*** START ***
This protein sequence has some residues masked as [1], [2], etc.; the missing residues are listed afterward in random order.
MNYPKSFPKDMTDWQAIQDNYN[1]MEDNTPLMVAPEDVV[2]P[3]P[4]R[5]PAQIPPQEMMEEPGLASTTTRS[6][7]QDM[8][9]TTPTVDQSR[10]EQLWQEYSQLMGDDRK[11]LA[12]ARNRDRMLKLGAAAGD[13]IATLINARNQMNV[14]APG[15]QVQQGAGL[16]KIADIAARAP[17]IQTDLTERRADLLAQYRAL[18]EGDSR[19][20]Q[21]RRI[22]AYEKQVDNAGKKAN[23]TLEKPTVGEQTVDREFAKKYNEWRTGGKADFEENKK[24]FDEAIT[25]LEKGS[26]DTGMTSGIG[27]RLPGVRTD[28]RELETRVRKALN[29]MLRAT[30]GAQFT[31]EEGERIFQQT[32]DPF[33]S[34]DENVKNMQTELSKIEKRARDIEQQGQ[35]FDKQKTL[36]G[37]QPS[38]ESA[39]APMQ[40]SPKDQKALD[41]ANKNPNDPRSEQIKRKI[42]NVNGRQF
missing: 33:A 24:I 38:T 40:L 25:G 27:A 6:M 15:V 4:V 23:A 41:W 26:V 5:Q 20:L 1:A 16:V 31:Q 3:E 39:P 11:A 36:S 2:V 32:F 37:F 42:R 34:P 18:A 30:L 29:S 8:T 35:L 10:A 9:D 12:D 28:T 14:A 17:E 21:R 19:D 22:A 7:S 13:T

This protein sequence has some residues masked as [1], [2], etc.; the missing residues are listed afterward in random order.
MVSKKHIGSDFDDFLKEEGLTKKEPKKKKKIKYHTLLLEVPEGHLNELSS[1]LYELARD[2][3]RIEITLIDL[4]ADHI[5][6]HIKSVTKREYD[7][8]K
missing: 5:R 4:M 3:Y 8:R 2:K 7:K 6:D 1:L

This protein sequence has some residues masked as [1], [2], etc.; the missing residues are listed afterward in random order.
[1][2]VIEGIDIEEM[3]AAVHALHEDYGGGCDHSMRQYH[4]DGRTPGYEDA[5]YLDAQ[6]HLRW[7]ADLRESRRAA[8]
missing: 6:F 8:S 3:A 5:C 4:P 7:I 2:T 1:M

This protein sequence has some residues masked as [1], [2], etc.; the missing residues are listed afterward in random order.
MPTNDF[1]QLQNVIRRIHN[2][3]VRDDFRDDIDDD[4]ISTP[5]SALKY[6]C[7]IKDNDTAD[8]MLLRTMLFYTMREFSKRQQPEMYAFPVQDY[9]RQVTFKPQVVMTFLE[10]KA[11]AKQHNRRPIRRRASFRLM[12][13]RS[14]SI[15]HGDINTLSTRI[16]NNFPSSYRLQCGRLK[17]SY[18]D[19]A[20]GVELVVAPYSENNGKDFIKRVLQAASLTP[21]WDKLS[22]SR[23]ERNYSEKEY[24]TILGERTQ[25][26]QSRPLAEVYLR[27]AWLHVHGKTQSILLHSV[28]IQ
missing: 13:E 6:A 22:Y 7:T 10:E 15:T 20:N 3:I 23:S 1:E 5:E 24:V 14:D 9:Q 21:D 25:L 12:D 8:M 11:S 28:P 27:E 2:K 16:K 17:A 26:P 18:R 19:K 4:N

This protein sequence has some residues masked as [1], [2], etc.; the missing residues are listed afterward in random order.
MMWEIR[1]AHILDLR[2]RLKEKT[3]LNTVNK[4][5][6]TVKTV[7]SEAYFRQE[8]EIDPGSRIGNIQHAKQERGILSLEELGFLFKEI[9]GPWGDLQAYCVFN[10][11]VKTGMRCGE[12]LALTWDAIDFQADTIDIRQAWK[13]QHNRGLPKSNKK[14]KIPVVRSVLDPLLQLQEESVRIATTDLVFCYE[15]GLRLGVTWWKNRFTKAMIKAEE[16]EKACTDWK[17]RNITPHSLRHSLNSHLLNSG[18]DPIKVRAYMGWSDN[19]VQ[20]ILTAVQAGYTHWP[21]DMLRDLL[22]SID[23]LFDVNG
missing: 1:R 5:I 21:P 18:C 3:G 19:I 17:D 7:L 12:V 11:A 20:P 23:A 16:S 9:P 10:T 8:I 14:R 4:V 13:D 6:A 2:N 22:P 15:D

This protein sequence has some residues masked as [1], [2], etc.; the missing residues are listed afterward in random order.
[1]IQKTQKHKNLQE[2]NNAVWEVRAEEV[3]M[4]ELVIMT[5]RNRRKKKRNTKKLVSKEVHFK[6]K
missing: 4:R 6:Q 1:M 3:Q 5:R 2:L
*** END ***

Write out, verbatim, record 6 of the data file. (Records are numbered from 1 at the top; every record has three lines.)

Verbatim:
This protein sequence has some residues masked as [1], [2], etc.; the missing residues are listed afterward in random order.
[1]IQKTQKHKNLQE[2]NNAVWEVRAEEV[3]M[4]ELVIMT[5]RNRRKKKRNTKKLVSKEVHFK[6]K
missing: 4:R 6:Q 1:M 3:Q 5:R 2:L